At the end of the Niagara River Greenway plan hearing in the Historical Society Building, my heart sank. The parking lot and auditorium were jammed with enthusiastic people. Speaker after speaker got up to praise the Greenway Plan that Wendel-Ducherer Consultants had put together to restore the river.
They spoke of a vision of a necklace of parks and green spaces along the Niagara River, access to the river for viewing its blue expanse and for boating and fishing, tourism, and telling the story of the War of 1812 and almost 200 years of peace, of the 10,000 years it took to make Niagara Falls and the possibility of restoring the pristine waters of that earlier time. They spoke ardently and eloquently, and we applauded them.
Then the second to last speaker rose. He was Tim Wanamaker, representing the City of Buffalo. We had assumed that Buffalo was on our side, on the side of all these enthusiastic citizens, but Wanamaker read a long document in legalistic prose citing concern after concern. A hushed pall fell over the crowd. No one was sure exactly what was the intent of the city. But it certainly was not squarely behind rehabilitating the Niagara River.
A coalition of Niagara County municipalities had already staked out its opposition to keeping the Greenway Plan a true river plan, and now Buffalo seemed to be giving it the final destructive thrust. Would the money we negotiated to rehabilitate the Niagara River be decimated by going to replenish failing local budgets? Would it go up in smoke like the cigarette money?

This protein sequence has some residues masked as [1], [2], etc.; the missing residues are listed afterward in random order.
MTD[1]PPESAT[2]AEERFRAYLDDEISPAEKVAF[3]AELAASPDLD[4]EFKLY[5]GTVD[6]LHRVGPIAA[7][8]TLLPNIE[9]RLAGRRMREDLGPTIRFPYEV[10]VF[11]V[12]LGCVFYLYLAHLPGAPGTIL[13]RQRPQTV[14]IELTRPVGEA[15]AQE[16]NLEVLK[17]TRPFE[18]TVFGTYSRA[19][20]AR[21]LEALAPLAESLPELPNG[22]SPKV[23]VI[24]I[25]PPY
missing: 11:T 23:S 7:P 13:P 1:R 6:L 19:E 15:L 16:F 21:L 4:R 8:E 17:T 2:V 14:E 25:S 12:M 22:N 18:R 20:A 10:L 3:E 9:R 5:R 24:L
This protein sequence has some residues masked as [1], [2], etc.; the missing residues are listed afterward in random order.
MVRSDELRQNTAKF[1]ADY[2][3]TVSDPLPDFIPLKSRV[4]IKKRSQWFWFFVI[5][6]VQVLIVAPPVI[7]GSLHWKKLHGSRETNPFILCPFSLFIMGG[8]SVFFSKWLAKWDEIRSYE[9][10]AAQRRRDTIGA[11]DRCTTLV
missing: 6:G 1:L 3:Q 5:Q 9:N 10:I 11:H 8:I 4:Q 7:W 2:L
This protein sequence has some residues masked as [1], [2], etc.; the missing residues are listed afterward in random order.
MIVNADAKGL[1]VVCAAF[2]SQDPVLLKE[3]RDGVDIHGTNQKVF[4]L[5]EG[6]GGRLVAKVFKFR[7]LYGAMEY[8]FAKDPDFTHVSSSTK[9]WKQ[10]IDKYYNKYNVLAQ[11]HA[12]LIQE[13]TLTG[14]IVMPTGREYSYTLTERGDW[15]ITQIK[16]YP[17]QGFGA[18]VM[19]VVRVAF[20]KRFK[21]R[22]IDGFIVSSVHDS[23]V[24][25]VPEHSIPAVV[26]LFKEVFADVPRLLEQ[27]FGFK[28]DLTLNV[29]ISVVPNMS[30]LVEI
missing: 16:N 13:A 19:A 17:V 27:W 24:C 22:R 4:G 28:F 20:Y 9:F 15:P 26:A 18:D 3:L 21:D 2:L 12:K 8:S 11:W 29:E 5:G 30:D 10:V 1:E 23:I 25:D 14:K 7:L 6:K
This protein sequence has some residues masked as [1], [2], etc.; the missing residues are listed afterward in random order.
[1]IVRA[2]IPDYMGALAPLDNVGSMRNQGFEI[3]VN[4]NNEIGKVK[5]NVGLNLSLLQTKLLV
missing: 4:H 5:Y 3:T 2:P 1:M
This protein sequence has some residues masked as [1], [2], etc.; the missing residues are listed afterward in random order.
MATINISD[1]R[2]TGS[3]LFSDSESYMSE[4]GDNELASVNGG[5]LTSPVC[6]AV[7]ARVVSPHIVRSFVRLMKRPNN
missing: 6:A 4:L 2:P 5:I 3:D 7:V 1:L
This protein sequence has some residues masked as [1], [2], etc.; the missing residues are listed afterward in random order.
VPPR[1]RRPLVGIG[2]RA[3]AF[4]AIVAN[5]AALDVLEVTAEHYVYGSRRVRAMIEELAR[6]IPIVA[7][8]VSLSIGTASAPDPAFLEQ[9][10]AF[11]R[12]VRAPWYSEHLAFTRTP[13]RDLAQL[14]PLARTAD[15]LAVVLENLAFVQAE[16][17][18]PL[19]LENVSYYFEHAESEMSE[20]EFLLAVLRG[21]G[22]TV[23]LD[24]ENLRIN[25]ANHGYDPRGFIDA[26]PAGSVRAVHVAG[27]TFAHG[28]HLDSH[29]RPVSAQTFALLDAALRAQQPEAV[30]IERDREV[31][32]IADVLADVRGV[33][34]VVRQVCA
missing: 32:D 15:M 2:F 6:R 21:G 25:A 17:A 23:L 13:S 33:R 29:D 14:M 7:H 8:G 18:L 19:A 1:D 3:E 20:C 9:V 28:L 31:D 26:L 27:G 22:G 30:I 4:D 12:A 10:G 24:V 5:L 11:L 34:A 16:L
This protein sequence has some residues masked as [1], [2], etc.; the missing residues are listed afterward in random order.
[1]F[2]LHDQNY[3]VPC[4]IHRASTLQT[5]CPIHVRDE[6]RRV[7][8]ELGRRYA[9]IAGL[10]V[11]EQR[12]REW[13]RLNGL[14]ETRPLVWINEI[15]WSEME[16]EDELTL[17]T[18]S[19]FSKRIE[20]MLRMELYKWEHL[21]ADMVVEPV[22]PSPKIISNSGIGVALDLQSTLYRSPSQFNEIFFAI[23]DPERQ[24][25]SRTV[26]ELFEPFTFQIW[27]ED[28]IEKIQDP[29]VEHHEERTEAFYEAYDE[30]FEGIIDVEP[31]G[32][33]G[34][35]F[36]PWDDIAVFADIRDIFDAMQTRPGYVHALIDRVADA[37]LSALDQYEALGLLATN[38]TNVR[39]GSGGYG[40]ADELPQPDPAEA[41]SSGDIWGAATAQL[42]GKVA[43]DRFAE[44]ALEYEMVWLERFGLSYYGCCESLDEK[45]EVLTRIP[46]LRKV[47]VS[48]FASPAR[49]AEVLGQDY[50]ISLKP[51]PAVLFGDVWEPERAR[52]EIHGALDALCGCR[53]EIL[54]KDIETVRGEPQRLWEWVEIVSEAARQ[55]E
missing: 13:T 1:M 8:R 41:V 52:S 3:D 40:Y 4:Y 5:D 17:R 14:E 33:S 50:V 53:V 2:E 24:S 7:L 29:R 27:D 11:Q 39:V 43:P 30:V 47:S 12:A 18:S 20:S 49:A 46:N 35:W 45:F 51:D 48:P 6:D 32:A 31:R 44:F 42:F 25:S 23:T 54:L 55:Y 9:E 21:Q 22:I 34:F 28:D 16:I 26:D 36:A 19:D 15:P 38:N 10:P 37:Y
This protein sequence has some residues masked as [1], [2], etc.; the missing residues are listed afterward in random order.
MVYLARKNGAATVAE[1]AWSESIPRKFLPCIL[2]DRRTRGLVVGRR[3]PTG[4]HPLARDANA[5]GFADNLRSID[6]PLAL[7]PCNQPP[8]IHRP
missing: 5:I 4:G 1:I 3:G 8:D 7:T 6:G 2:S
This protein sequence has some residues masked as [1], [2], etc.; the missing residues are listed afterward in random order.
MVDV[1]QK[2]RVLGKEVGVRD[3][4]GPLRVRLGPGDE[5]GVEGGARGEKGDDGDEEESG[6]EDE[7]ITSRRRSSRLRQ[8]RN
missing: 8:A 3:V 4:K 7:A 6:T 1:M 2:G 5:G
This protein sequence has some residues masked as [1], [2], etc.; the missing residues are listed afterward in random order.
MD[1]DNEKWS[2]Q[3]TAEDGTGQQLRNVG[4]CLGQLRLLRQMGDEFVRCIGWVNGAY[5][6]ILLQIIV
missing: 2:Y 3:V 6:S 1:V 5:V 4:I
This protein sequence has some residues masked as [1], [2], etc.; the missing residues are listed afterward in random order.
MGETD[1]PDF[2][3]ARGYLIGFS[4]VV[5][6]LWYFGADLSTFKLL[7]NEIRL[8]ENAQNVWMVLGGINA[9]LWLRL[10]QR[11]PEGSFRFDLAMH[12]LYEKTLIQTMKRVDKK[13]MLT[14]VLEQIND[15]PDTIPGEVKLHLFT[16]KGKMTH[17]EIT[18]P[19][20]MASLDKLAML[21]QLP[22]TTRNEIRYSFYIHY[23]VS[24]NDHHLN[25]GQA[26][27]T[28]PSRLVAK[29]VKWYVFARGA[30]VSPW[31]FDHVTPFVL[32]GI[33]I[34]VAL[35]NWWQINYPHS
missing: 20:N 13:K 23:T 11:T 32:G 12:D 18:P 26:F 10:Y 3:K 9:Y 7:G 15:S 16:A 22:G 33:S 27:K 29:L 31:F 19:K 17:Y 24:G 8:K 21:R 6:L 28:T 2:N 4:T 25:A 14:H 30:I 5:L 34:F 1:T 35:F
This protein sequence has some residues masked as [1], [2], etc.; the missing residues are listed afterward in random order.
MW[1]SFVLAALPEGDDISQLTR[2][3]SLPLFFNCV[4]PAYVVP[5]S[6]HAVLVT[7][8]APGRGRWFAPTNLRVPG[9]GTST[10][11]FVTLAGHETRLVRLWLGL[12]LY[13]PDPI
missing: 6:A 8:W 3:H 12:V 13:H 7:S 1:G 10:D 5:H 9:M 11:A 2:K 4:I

I have represented the 2,000 members of the Sierra Club's Niagara Group through three years of Niagara Power Project relicensing and Greenway negotiations. We have sat through days and days of grinding talk, speculation, horse trading and finally what we believed to be consensus. The Niagara Power Project was to be relicensed and continue to operate, and in repayment for what it had done to the Niagara River, $450 million over the next 50 years would be devoted to cleansing its waters and spreading a Greenway along its banks.
The Greenway would compensate for the massive concrete scar in the Niagara Gorge wall and rid us of the concrete roadway that cuts off the City of Niagara Falls from the most dramatic stretch of the Niagara River Gorge. It would repair the damaged shore created by the rise and fall of the river; and compensate for the thousands of fish turned into chowder as they pour through the turbines, and for the pollution created by industry attracted to its cheap electric power.
All that possibility now may be lost in the sink-hole of self-defeating Buffalo-Niagara mismanagement and infighting unless we citizens demand that our political leaders do the right thing.
Let's rescue the remnants of this incomparable natural gift to our region, the river, the gorge and the Falls of Niagara. Call your councilmen and mayors to account.
Larry Beahan is forestry chairman of the Niagara Group of the Sierra Club.